The Kutch war of 1965 did not concern this area and was confined to the northern borders of Kutch.

The real and the false Modinagar

As everyone knows by now, our present Prime Minister is supposed to have spent some of his youth (perhaps around 1960-65) at a tea stall at a wayside station in Gujarat. This is what it looks like now:

Vadnagar-main

And this is supposed to be the tea stall where he worked:

Vadnagar-TS

While we are at it, here is the school he went to. It is close to the railway station:

Vadnagar school

A report mentioned that Modi attended Bhagavatacharya Narayanacharya (also known as BN) High School, a co-ed Gujarati-medium school right next to the Vadnagar railway station. However Vadnagar probably sees less trains than it did in the 1960s. The reason is that most of the major routes in Gujarat (and elsewhere) which were on metre gauge have been converted to broad gauge. And if you are still on metre gauge, you are cut off from most long distance trains and may have to make do with local slow trains from the nearest junction with broad gauge. Here you can see the full timetable of trains at Vadnagar station:

Vadnagar TT

This tells us that it sees precisely 3 pairs of DMU trains daily (and 2 on Sunday) which run between the mainline junction Mahesana (MSH) and the terminus at Taranga Hill (TRAH). In happier times (as in the 1976 timetable) there was one passenger train which ran all the way from Ahmedabad to Taranga Hill. Perhaps this forsaken route may be taken up for gauge conversion now, once their man is in the country’s leader. There are probably several less important metre gauge lines in Gujarat which have already been converted.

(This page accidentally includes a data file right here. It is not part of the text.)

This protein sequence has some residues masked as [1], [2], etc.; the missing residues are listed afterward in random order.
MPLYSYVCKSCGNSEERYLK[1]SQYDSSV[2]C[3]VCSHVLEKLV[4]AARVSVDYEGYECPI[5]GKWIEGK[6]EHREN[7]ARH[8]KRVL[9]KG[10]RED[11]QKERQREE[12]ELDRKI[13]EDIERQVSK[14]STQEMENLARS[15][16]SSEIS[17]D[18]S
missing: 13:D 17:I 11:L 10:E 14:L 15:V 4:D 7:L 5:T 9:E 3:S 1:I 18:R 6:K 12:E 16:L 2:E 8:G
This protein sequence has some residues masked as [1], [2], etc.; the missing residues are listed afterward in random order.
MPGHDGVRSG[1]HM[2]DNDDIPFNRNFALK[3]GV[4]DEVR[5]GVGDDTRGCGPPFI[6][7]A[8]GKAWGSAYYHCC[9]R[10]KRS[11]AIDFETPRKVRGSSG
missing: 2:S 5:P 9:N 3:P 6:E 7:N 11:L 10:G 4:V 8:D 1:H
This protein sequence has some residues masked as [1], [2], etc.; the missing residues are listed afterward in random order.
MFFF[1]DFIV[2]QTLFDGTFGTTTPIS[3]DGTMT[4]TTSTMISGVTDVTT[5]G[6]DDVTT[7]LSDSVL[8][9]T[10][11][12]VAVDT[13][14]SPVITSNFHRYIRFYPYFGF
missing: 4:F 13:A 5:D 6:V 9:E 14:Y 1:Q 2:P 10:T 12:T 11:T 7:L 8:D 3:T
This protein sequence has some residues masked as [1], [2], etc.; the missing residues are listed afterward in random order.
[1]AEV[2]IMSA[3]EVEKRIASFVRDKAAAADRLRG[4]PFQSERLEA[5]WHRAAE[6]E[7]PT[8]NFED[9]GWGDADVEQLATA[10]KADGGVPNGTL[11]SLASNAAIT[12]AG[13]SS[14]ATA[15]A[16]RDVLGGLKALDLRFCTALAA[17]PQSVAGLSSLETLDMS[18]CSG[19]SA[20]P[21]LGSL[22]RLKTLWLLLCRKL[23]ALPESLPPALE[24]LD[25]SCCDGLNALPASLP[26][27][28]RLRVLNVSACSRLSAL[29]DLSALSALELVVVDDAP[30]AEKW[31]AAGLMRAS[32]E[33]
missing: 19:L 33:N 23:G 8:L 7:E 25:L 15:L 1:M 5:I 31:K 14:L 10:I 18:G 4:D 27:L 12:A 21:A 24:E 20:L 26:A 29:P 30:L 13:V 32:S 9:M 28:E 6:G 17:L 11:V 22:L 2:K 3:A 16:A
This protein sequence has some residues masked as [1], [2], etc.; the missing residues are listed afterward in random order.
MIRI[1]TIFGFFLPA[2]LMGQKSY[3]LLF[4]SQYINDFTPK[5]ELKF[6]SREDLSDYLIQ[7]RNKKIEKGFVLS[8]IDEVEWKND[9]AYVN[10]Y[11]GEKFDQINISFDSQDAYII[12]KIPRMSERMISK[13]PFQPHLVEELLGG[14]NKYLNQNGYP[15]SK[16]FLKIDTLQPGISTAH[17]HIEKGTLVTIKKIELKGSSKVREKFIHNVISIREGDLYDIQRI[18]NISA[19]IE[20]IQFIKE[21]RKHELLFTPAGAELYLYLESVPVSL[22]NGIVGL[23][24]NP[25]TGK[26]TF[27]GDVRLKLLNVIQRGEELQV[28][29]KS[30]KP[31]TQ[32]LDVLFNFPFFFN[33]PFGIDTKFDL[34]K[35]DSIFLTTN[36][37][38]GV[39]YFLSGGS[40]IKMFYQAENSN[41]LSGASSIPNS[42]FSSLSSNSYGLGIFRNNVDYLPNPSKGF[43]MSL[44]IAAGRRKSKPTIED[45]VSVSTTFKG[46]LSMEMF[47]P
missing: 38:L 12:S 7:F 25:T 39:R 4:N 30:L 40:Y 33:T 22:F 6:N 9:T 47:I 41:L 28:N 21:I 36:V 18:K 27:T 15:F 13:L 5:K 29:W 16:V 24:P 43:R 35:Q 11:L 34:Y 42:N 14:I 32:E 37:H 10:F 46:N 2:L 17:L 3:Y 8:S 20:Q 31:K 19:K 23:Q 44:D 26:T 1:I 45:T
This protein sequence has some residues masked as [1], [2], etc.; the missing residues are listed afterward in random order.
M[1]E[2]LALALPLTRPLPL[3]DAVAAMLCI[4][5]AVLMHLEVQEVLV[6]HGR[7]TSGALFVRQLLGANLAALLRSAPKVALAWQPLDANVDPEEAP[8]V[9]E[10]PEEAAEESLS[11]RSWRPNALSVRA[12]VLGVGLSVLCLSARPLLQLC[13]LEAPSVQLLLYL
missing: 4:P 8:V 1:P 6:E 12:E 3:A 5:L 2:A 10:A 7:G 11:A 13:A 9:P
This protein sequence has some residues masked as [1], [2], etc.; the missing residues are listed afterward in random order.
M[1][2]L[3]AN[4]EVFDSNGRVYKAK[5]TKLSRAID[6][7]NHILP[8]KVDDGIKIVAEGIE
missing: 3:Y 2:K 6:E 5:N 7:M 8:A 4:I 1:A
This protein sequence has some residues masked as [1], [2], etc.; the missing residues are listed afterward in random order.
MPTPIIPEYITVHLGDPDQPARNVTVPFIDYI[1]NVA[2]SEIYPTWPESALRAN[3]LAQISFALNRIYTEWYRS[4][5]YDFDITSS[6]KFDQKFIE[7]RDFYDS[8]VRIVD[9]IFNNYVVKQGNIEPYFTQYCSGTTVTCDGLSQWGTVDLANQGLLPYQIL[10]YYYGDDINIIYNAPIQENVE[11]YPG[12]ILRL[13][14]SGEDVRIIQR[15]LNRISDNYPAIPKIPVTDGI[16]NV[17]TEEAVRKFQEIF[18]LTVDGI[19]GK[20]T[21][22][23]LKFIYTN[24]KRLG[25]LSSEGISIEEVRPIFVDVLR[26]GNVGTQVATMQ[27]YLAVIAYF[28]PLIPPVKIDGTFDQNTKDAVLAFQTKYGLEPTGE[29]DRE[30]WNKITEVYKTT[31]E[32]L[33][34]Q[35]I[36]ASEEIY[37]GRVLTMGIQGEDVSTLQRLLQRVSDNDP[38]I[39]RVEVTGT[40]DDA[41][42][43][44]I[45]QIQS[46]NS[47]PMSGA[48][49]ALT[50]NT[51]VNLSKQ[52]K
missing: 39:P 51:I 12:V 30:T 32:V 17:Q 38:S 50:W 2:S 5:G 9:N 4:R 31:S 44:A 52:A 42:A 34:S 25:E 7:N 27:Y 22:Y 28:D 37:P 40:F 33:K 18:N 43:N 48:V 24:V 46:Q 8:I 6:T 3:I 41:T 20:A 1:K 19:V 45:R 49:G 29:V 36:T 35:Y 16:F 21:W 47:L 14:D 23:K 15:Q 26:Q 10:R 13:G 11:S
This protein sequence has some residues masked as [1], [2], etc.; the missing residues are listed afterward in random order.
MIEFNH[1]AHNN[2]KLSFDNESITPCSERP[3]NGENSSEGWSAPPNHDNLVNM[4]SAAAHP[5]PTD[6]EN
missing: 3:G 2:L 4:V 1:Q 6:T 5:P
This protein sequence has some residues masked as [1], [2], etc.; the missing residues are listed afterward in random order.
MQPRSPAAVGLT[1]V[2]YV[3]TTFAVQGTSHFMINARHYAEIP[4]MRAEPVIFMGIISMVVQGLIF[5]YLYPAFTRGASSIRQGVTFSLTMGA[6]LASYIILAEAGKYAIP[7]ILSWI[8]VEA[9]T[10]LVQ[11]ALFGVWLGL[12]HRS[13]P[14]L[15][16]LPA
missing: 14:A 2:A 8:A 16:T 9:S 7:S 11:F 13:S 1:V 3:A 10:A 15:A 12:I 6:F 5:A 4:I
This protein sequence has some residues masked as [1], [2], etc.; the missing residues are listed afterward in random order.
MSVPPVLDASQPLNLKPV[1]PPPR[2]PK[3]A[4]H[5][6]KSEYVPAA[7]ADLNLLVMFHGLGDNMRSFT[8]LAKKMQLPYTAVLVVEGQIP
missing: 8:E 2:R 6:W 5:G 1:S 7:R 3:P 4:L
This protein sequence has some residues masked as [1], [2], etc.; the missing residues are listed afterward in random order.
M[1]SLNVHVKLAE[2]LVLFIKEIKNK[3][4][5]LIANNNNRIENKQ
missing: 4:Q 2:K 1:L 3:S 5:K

Here is one of the little trains which presently run on this route. This is standing at Mahesana.

Mahesana-Taranga Hill DMU

Update: the Mahesana-Taranga Hill section was closed for conversion to broad gauge in December 2016. So Vadnagar has no train service today.

Another update from 2018: Congress supporters have said that NaMo’s claims of helping his father sell tea at Vadnagar station are false as Vadnagar station did not exist until 1973. Strictly speaking this is not true as the station is listed in historical records as being built in the 19th century.

I have verified that, and that it has been listed in the Indian Bradshaws of 1935, 1943 and a few later years before 1973. It is now being said that the station was a tiny halt station with no amenities until it was upgraded to a proper station in around 1973. The truth is somewhere in between.

So much for the genuine Modinagar. The other one is here

Modinagar

This is a somewhat larger and better known place, north of Delhi on the way to Meerut and Saharanpur. It is on a semi-main line and some important trains do stop there, though not the Shatabdi, Jan Shatabdi and Nanda Devi Express which pass this way to and from Dehradun. Neither does the Golden Temple Mail (earlier known as the iconic Frontier Mail). These are some of the trains at Modinagar which were running in 2015: Modinagar TT No less than 35 trains a day, though not all run daily. You can board a train here for faraway places such as Mumbai, Okha, Ahmedabad, Indore, Ujjain, Jammu and Bilaspur. There are several other express trains which do not stop there.

Now, this town in Uttar Pradesh is named after Rai Bahadur Gujar Mal Modi (a Marwari unlike our PM) who was mainly responsible for setting up the Modi group of industries. He died in 1976. Most of the group companies are not doing well now. The younger generation may not have heard of him, though they would have heard of his famous grandson Lalit Modi. Incidentally he is said to have declined a knighthood and asked for an Indian honour instead-hence the Rai Bahadur title.

The station was renamed from Begamabad, which you will see in timetables of the 1940s and earlier. So now you know which is the genuine Modinagar and which one only has his name. There is another Modipuram on the highway north of Meerut, which also has some of the near-defunct factories of the Modi group. That is served by the small station of Pabli Khas, where only passenger trains stop.